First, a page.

Global warming alarmists are fond of invoking the authority of experts against the skepticism of supposedly amateur detractors -- a.k.a. "deniers." So when one of those experts says that a recent report on the effects of climate change is "worse than fiction, it is a lie," the alarmists should, well, be alarmed.
The latest contretemps pits former U.N. Secretary General Kofi Annan, now president of the Geneva-based Global Humanitarian Forum, against Roger Pielke, Jr., an expert in disaster trends at the University of Colorado. Mr. Annan's outfit issued a lengthy report late last month warning that climate change-induced disasters, such as droughts and floods, kill 315,000 each year and cost $125 billion, numbers it says will rise to 500,000 dead and $340 billion by 2030. Adding to the gloom, Mr. Annan predicts "mass starvation, mass migration, and mass sickness" unless countries agree to "the most ambitious international agreement ever negotiated" at a meeting this year in Copenhagen.
Even on its own terms, the numbers here are a lot less scary when put into context. Malaria kills an estimated one million people a year, while AIDS claims an estimated two million. As for the economic costs, $125 billion is slightly less than the GDP of New Zealand. Question: Are targeted campaigns using proven methods to spare the world three million AIDS and malaria deaths a year a better use of scarce resources than a multitrillion-dollar attempt to re-engineer the global economy and save, at most, a tenth that number? We'd say yes.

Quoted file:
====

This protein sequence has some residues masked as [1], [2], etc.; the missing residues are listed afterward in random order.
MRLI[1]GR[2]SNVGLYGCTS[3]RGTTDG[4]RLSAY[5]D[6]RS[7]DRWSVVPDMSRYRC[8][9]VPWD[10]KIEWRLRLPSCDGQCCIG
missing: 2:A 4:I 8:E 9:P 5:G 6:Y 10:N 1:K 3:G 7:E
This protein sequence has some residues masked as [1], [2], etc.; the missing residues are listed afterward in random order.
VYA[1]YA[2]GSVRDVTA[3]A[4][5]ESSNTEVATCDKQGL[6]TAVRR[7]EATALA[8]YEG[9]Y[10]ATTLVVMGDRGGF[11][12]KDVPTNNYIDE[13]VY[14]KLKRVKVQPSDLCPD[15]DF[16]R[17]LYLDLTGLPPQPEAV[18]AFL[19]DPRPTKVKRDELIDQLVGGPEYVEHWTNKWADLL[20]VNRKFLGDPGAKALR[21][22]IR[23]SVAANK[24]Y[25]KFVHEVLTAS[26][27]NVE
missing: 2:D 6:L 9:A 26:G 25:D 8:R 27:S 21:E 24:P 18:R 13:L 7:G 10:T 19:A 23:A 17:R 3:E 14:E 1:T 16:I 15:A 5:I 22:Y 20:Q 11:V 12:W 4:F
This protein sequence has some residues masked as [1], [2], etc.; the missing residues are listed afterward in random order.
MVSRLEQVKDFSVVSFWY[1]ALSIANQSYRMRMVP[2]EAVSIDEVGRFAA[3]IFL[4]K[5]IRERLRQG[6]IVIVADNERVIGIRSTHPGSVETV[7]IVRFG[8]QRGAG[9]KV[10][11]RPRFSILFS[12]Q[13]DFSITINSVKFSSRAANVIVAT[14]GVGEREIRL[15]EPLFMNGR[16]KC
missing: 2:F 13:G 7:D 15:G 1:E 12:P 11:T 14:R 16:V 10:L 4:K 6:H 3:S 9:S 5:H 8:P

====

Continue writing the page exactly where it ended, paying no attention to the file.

But the Annan report deserves even closer scrutiny as an example of the sleight of hand that so often goes with the politics of global warming. Unlike starvation, climate change does not usually kill anyone directly. Instead, the study's authors assume a four-step chain of causation, beginning with increased emissions, moving to climate-change effects, thence to physical changes like melting glaciers and desertification, and finally arriving at human effects like malnutrition and "risk of instability and armed conflicts."
This is a heroic set of assumptions, even if you agree that emissions are causing adverse changes in climate. Take the supposedly heightened risk of conflict: The authors suggest that "inter-clan fighting in Somalia" is a product of climate change. A likelier explanation is the collapse of a functioning Somali government and the rise of jihadists in the region.
Enter Mr. Pielke, who, we hasten to add, does not speak for us (nor we for him). But given the headlines the Annan report has garnered, his views deserve amplification. Writing in the Prometheus science policy blog, Mr. Pielke calls the report a "methodological embarrassment" and a "poster child for how to lie with statistics" that "does a disservice" to those who take climate change issues seriously. ...